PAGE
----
Shifting social-ecological fire regimes explain increasing structure loss from Western wildfires

Philip E. Higuera, Maxwell C. Cook, Jennifer K. Balch, E. Natasha Stavros, Adam L. Mahood, Lise A.S. Denis

Research output: Contribution to journalArticlepeer-review


Structure loss is an acute, costly impact of the wildfire crisis in the western conterminous United States ("West"), motivating the need to understand recent trends and causes. We document a 246% rise in West-wide structure loss from wildfires between 1999-2009 and 2010- 2020, driven strongly by events in 2017, 2018, and 2020. Increased structure loss was not due to increased area burned alone. Wildfires became significantly more destructive, with a 160% higher structure-loss rate (loss/kha burned) over the past decade. Structure loss was driven primarily by wildfires from unplanned human-related ignitions (e.g. backyard burning, power lines, etc.), which accounted for 76% of all structure loss and resulted in 10 times more structures destroyed per unit area burned compared with lightning-ignited fires. Annual structure loss was well explained by area burned from human-related ignitions, while decadal structure loss was explained by state-level structure abundance in flammable vegetation. Both predictors increased over recent decades and likely interacted with increased fuel aridity to drive structure-loss trends. While states are diverse in patterns and trends, nearly all experienced more burning from human-related ignitions and/or higher structure-loss rates, particularly California, Washington, and Oregon. Our findings highlight how fire regimes-characteristics of fire over space and time-are fundamentally social-ecological phenomena. By resolving the diversity of Western fire regimes, our work informs regionally appropriate mitigation and adaptation strategies. With millions of structures with high fire risk, reducing human-related ignitions and rethinking how we build are critical for preventing future wildfire disasters.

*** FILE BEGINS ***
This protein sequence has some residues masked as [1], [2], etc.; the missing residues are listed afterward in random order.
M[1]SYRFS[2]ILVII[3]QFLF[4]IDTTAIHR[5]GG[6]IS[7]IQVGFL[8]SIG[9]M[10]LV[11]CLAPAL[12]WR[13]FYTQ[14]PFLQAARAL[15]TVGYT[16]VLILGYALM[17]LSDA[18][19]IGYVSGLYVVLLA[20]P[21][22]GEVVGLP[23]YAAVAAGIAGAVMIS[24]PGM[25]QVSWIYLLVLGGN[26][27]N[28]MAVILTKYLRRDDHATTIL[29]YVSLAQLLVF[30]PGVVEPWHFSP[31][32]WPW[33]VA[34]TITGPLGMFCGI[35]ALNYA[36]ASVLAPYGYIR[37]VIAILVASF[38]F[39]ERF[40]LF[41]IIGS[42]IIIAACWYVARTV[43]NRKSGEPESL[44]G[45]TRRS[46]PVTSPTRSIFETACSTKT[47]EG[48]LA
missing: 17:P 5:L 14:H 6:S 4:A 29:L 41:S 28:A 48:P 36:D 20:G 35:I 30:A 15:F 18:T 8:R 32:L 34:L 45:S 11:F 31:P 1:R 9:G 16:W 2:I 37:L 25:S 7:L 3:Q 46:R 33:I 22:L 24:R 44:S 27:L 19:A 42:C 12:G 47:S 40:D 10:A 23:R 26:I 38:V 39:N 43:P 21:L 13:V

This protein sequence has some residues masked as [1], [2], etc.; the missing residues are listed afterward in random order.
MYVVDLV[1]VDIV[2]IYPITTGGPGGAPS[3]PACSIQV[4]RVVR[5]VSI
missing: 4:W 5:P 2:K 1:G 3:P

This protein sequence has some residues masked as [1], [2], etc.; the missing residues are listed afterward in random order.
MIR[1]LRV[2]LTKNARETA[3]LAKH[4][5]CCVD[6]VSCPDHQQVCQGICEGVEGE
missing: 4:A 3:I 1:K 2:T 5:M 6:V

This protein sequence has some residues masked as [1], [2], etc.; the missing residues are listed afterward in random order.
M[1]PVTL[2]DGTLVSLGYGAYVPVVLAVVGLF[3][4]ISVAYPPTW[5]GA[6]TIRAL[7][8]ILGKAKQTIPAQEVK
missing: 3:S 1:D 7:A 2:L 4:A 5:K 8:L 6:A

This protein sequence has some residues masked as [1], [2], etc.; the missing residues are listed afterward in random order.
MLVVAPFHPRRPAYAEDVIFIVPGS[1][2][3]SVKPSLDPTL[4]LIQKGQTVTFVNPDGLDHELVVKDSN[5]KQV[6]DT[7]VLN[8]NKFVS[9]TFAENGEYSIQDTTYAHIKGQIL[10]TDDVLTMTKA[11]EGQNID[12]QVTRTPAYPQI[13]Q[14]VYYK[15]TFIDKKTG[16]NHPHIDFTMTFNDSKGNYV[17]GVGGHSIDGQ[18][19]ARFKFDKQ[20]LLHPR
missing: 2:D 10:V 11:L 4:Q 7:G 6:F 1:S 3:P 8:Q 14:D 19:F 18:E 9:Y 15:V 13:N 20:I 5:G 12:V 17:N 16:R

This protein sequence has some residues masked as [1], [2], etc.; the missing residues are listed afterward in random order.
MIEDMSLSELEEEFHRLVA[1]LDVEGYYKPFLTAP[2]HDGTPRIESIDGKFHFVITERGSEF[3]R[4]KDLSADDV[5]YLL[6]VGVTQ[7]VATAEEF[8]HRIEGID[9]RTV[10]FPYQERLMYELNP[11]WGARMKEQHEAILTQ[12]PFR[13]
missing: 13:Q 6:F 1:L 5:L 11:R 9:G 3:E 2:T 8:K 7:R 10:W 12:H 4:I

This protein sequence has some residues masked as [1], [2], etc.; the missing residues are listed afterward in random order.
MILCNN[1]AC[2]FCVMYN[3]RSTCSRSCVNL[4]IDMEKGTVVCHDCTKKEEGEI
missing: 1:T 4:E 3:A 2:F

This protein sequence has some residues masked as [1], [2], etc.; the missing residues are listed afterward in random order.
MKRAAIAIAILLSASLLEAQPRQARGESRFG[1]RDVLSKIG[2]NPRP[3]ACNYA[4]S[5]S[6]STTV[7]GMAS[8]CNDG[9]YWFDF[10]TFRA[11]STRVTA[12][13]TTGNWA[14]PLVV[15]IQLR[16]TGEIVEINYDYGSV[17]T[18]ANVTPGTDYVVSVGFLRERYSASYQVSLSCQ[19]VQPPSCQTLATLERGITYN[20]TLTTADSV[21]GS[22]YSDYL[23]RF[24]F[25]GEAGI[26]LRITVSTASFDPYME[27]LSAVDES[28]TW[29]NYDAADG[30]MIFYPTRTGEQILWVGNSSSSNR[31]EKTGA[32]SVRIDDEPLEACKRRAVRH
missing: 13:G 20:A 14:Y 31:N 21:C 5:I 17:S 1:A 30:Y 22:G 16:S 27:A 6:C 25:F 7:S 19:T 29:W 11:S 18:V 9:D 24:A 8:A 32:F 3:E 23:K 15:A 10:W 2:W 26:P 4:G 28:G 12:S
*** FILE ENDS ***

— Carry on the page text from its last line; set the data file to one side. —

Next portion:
Original languageEnglish
Article numberpgad005
Pages (from-to)pgad005
JournalPNAS Nexus
Issue number3
StatePublished - Mar 1 2023


  • anthropogenic wildfires
  • fire disasters
  • human impacts
  • western United States
  • wildfire crisis


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